There's the saber-rattling by nuclear-armed North Korea, a Chinese ally that the Trump administration believes should be brought to heel.
During the South Korea leg of his Asia tour, Tillerson touched nerves in Beijing by saying that "all options are on the table" regarding North Korea's weapons program.
Then, Trump sent a tweet that scolded North Korea for "behaving very badly" and slamming China for "doing little to help."
Tensions worsened on Saturday, when North Korean dictator Kim Jong Un announced the ground test of a "high-thrust" rocket engine, according to state-run media.
Then there was the dust-up over Trump's questioning the U.S.'s longstanding "One China" policy. As president-elect, he raised hackles in Beijing after receiving a call from Taiwan's president on Dec. 2, a move that broke with decades of U.S. policy and strained on the relationship between the two powers.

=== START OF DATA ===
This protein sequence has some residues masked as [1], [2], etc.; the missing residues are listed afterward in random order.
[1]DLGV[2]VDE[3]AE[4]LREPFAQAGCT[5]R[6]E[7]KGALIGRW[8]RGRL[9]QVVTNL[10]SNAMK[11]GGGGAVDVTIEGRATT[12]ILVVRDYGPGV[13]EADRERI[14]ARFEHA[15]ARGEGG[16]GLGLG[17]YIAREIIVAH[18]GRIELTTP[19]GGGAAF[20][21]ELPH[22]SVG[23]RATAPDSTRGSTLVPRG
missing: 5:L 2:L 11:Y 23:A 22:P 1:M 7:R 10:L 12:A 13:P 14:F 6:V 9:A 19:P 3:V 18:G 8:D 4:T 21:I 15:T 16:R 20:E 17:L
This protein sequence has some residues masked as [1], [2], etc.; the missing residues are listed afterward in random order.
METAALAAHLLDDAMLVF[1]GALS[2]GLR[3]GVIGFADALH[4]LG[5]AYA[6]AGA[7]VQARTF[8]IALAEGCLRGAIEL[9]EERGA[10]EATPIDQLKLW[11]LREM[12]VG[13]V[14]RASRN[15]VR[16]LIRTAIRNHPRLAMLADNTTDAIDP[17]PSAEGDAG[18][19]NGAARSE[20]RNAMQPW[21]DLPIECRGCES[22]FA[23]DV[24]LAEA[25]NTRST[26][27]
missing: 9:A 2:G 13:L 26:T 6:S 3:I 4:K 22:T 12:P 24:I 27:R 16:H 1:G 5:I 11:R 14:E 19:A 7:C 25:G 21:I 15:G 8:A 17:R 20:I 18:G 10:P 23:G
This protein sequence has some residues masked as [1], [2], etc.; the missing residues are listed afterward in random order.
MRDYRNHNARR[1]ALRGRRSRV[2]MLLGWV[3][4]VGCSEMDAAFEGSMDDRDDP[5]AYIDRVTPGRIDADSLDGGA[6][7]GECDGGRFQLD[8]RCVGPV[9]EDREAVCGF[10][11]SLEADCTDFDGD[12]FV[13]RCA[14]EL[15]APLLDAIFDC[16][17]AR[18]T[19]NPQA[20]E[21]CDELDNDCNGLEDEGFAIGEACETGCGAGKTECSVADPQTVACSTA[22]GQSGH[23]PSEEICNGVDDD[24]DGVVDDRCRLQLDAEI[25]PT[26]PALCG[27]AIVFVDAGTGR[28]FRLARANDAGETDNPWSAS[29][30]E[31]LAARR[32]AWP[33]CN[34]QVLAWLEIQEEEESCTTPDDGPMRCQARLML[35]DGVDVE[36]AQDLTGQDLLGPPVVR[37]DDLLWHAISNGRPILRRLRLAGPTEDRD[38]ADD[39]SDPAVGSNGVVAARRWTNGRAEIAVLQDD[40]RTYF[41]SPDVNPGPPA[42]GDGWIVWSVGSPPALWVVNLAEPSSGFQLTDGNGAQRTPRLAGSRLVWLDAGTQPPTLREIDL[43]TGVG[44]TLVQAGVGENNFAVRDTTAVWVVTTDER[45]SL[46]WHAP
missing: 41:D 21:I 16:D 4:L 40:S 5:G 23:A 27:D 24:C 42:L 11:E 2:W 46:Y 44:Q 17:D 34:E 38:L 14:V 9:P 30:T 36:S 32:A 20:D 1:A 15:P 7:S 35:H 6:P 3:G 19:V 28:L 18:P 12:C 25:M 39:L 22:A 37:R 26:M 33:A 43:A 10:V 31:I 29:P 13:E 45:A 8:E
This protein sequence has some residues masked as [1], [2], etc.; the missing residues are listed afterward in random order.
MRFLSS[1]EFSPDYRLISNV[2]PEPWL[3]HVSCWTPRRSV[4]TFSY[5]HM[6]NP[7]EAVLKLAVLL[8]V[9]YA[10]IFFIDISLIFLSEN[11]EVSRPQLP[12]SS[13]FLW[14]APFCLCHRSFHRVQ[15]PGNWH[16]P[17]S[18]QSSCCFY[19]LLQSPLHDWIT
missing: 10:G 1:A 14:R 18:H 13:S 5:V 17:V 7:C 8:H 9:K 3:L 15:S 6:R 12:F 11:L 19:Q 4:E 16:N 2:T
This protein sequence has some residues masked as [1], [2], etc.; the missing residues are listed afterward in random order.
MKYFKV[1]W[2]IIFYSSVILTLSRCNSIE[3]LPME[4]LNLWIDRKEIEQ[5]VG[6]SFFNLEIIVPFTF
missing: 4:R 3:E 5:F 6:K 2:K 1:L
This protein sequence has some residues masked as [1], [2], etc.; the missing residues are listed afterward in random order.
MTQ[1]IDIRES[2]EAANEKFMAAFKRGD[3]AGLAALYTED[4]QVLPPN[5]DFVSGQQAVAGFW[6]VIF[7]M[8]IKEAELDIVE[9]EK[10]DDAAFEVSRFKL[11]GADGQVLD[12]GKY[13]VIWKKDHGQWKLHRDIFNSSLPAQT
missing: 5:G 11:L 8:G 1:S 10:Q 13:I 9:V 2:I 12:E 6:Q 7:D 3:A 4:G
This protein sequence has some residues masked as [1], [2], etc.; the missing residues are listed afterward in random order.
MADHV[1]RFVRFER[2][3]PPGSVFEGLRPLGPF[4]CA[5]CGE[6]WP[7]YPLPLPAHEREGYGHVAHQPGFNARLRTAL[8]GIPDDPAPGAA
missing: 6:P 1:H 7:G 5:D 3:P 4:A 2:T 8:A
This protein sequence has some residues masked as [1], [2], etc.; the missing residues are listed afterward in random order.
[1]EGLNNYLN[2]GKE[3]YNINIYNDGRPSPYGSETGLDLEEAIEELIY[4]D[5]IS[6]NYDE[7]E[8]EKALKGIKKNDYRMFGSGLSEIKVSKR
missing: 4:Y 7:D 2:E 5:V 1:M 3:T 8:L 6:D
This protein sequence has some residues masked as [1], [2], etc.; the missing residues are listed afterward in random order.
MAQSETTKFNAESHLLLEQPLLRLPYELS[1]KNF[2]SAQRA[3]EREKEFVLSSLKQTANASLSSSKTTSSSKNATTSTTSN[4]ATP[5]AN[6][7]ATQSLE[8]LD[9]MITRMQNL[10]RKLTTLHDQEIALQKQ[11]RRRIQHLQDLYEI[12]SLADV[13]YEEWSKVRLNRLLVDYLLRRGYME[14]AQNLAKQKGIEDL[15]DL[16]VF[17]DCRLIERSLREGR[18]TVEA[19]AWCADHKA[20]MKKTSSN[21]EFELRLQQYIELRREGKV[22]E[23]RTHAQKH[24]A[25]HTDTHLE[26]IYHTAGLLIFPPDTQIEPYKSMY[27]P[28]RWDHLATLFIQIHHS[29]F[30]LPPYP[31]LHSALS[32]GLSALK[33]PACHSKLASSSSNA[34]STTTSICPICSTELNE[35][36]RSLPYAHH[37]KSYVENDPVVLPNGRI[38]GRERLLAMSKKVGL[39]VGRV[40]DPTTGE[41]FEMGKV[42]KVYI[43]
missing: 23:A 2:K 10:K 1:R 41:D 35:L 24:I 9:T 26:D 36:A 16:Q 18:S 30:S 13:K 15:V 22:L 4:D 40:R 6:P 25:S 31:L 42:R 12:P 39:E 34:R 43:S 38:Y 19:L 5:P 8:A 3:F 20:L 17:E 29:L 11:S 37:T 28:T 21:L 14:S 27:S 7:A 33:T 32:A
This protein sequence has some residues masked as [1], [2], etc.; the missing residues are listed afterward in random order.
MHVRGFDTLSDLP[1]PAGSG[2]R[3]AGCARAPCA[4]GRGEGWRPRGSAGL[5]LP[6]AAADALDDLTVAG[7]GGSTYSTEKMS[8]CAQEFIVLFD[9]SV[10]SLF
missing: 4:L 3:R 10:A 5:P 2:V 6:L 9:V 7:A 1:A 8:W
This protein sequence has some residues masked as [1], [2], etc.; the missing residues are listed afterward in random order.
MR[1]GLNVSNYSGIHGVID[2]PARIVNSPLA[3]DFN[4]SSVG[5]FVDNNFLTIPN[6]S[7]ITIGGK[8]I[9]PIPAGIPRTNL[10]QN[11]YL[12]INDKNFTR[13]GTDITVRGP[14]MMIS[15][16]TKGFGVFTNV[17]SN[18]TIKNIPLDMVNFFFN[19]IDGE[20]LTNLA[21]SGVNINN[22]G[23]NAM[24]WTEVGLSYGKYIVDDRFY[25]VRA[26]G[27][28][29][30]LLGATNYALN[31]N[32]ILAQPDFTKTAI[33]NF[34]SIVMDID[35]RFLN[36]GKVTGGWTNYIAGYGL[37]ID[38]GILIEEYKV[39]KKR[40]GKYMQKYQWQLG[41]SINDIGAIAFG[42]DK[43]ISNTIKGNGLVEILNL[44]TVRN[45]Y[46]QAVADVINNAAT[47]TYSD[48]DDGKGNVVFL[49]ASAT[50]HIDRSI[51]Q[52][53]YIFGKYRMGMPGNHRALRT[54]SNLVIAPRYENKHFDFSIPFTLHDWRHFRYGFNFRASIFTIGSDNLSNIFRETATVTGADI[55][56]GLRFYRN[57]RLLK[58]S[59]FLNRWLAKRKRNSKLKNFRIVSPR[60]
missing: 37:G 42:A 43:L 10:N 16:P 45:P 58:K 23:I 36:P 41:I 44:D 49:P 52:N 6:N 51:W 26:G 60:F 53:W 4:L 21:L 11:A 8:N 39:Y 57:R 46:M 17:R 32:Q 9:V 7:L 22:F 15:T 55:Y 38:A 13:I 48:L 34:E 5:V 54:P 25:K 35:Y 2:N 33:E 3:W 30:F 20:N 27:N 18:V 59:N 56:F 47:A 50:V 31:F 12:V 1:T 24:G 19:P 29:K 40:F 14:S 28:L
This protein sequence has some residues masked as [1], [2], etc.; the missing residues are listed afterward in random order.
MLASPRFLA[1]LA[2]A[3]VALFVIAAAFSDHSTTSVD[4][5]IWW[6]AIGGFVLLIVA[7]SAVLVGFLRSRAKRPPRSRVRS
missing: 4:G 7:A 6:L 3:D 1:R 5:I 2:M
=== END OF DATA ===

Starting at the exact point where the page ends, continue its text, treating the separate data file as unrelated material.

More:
Beijing is deeply suspicious of U.S. intentions toward self-ruled Taiwan, which China claims as its own.
Trump has also lambasted China for what he said were unfair trade practices, threatening to slap heavy tariffs on Beijing and label it a currency manipulator.
Finally, during his confirmation hearing, Tillerson himself hinted that the U.S. could impose a naval blockade to thwart China's maritime territorial ambitions.
"We're going to have to send China a clear signal that, first, the island-building stops and, second, your access to those islands also is not going to be allowed," Tillerson said on Jan. 12, referring to to China's building artificial islands in contested waters.
But instead of addressing these issues, Tillerson publicly stuck to a diplomatic approach — in public at least. So Tillerson may have arrived in China talking tough, but his departure was hailed by Chinese cheering.